Wales politics

Colour codes from red to green replace school banding

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Media captionSchools will be colour coded rather than rated 1 to 5

The school banding system for secondary schools in Wales is to be replaced by a new colour-coded rating system for both secondary and primary schools.

From January, the best performing schools will be rated green, followed by yellow, amber and red, for those needing "significant improvement".

Ministers say the system will use a wider range of data over three years, rather than just one.

Education Minister Huw Lewis believes it will help schools improve.

School banding was launched in December 2011, with secondary schools grouped into one of five bands annually.

It has been credited with helping to raise attendance levels but some schools have grown increasingly frustrated by the volatility of the system, which has seen schools leap from the lowest band 5, to the highest band 1, in a single year.

Teaching unions have branded the banding system a "failure" based on "arbitrary and misleading" figures.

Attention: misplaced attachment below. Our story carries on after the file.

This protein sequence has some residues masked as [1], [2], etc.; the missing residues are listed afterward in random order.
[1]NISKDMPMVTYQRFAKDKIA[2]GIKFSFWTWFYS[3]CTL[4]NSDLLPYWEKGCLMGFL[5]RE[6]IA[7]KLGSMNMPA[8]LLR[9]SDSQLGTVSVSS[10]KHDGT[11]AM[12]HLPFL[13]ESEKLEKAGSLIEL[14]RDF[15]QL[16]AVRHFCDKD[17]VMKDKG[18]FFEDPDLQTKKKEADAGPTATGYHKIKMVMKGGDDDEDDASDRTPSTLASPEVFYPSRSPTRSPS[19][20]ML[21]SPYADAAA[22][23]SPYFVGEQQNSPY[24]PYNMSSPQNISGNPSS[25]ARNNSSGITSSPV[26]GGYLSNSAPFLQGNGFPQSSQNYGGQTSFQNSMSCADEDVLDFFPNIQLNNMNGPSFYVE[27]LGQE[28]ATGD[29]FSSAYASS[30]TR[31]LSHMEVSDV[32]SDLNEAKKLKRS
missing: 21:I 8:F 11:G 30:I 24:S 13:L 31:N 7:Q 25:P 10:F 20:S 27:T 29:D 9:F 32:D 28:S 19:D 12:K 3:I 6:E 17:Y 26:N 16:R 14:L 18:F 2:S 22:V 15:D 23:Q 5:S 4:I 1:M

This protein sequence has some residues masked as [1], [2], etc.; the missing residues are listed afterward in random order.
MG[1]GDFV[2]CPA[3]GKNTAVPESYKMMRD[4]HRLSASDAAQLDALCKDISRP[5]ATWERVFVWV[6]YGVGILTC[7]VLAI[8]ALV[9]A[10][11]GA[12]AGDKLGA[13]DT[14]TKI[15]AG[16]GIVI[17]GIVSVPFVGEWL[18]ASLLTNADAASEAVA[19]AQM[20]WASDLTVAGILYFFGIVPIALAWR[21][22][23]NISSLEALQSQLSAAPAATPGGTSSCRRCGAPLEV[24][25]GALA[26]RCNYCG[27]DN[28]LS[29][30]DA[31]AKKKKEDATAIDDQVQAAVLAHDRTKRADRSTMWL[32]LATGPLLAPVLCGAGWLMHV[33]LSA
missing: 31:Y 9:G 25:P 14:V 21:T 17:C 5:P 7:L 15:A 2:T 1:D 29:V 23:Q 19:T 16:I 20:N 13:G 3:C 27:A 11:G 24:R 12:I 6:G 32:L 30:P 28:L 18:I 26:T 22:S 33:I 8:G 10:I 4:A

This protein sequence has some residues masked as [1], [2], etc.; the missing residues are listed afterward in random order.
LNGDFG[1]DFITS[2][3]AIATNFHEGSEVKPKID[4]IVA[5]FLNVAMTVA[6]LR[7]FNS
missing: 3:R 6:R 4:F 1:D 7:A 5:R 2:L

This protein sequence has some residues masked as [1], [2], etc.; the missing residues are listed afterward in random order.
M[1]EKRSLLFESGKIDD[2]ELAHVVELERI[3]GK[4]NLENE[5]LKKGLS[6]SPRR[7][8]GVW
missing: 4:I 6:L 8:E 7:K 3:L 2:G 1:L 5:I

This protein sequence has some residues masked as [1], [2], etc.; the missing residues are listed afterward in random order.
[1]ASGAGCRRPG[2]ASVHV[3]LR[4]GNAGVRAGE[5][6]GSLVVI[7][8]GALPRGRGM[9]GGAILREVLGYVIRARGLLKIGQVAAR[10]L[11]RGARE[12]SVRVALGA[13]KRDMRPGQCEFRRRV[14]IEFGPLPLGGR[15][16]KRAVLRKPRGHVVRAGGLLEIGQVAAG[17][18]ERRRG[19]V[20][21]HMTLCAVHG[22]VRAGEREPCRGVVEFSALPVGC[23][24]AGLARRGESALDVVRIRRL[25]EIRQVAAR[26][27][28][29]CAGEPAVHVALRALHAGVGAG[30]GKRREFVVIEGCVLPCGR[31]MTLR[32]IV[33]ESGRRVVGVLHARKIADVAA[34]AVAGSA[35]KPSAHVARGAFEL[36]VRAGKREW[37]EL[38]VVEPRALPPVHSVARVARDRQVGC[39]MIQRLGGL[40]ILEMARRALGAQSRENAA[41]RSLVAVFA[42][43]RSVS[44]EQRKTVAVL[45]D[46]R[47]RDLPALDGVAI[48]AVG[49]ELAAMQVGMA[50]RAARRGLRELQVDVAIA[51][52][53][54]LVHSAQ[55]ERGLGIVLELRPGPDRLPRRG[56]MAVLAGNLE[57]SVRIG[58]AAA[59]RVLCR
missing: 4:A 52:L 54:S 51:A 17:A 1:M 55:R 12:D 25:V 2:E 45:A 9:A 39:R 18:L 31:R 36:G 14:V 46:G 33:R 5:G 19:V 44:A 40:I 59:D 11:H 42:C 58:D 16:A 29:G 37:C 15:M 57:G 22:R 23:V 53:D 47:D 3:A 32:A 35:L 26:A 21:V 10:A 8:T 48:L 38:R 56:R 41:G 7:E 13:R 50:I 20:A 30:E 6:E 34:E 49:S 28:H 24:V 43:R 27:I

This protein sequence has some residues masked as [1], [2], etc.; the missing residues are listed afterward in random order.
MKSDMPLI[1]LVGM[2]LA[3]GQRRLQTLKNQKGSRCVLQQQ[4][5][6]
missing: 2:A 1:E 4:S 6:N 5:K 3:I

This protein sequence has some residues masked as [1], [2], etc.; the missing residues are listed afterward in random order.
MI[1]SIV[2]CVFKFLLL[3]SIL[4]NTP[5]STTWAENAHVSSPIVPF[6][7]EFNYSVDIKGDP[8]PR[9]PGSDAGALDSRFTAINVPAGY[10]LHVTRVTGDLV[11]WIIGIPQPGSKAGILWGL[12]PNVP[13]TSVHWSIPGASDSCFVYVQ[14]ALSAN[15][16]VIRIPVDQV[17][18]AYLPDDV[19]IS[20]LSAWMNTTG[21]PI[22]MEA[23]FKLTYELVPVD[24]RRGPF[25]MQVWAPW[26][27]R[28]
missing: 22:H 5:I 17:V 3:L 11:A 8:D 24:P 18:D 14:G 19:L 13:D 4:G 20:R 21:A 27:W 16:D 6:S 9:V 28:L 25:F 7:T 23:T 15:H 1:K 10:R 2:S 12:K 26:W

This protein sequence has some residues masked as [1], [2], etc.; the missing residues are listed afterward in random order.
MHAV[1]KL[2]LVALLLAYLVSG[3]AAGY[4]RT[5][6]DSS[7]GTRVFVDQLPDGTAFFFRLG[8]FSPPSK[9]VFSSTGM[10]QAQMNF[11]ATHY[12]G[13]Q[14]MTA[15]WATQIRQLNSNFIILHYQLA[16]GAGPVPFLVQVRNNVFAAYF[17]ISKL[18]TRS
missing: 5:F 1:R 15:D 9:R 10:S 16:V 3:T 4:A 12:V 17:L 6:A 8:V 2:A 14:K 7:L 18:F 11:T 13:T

The new system will use exam performance data in key subjects, as well as attendance levels.

An element of self-evaluation is also intended to bring in factors such as leadership and teacher assessments.

'Right direction'

Initially the top 25% of schools will be in the green zone, but if all schools do well they could in theory all move up to that section.

Education Minister Huw Lewis said the aim was to improve on the current banding system, but denied it had failed.

He said it would be a "robust" system that would give reliable data about school performance.

Education union ATL Cymru said the Welsh government had "finally" realised a "far more intelligent accountability mechanism" for schools was needed.

The union's director, Dr Philip Dixon, said: "We are glad that the bonkers banding system has bitten the dust.

"It was quite clear that its crude labelling and laughable yo-yo effect had rendered banding unfit for purpose."

Plaid Cymru education spokesman Simon Thomas welcomed the new system as a "step in the right direction for higher standards" but said there was "still a need for improvement in measuring and raising education standards".

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